Growth, corruption-A A +A
Wednesday, September 4, 2013
THE assertion of a business leader that corruption, which has always been a bedfellow of most governments, whether democratic or totalitarian, is “not obstacle to development” as headlined in yesterday’s business page of this daily, is not a new belief. Economists and businessmen of note have, in the past, been saying that corruption in some way helps economic growth.
How does corruption benefit the nation’s development?
Not being an economist, I can only surmise that perhaps amassing financial capability to spread around generates movement of cash along “un-charted” and direction-less business investments.
Thus, a measure of sharing of funds somehow endows the people with a sort of buying power that makes the economy oscillate in unexpected ways. And so there is something good that somehow emerges from what we consider as truly bad.
But there is “a condition precedent” to this reality, and that is “if economic policies are in the right direction,” according to a professor at the University of Asia and Pacific. He said countries such as South Korea “emerged as a first world economy despite widespread corruption.”
The professor pointed out that “the current pork barrel scam is an opportunity for the Aquino administration to prove its sincerity in the fight against graft and corruption.”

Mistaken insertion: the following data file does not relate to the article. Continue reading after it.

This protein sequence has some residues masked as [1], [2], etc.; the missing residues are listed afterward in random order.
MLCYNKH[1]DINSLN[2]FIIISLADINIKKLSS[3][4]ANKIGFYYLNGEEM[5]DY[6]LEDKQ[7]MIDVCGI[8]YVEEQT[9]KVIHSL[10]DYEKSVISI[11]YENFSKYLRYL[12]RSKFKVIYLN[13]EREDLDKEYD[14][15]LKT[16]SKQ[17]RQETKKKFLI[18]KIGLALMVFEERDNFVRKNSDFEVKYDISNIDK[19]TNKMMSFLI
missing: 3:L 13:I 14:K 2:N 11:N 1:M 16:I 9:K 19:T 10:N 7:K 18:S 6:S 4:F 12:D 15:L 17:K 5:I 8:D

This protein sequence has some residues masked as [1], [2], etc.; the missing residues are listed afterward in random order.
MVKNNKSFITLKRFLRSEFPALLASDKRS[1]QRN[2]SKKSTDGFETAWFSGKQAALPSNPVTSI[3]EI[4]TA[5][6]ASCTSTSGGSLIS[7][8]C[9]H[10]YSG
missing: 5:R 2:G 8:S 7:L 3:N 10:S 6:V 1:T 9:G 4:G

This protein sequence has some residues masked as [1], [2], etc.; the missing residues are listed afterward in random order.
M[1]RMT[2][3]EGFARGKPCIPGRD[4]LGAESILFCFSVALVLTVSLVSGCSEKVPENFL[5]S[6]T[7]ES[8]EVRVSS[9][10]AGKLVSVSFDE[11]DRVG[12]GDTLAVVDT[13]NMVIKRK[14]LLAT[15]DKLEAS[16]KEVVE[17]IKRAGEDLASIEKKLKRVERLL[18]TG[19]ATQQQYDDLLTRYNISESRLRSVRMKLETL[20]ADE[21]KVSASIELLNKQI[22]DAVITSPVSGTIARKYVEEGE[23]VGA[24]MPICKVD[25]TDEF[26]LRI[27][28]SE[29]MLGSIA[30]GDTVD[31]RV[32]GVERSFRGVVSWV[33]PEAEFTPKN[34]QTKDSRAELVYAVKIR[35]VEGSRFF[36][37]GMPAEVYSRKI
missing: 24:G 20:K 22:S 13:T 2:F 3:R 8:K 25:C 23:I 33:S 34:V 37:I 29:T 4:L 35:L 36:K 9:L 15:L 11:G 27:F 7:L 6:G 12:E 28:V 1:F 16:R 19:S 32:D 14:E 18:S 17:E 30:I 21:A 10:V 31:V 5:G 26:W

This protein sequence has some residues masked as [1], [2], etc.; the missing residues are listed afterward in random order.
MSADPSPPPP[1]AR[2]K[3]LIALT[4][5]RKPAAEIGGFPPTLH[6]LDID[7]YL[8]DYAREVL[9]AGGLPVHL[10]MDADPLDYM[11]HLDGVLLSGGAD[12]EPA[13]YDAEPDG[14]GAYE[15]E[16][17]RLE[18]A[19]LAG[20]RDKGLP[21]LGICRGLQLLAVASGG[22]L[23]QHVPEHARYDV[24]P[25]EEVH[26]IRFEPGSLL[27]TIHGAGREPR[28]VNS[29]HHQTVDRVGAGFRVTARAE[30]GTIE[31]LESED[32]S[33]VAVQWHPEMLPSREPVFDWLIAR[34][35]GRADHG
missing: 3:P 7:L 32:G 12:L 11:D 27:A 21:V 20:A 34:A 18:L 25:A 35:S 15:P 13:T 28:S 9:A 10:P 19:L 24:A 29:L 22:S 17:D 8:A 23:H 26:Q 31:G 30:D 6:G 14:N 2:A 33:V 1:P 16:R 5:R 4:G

This does not mean that we can or should abate corruption since, after all, something good could come out of it.
While I could agree that corruption somehow may act as catalyst to our economy, and spur it order to achieve a level of growth, it does not mean that the Philippine economy anchors its development to an accelerated state of corruption such that, even if a number of legislators and businessmen are implicated, will still be okay with us.
The projection is that by 2050, the Philippines will be the 16th largest economy, ahead of Indonesia, Austria, Argentina, and Egypt. This, of course would depend upon the reforms of the present Aquino administration.
The Philippine economy has to accelerate its growth rate in “gross domestic product (GDP) from seven to nine percent in the next ten years.”
Indeed, while economic analysts predicted for the second quarter this year a GDP growth of only 7.2 percent, what actually emerged was 7.5 percent, beating the analyst’s own median forecast.
The Philippines’ first quarter GDP growth was 7.8 percent. This reality was affirmed by the National Economic Development Authority (Neda), which said that “We remain the fastest growing economy among emerging economies in the Asean region.”
Actually, according to the Neda, the 7.5 percent GDP growth recorded for this second quarter of 2013, which is “the same as that of China,” surpasses the growth rates of our other neighbors in the Asian region.
In a way, whatever else people may say of this rather awkward reality of our having a sort of “corruption-driven” economic growth, we can glory from the fact that we made a decent thing out of a “bad” circumstance.
Published in the Sun.Star Cebu newspaper on September 04, 2013.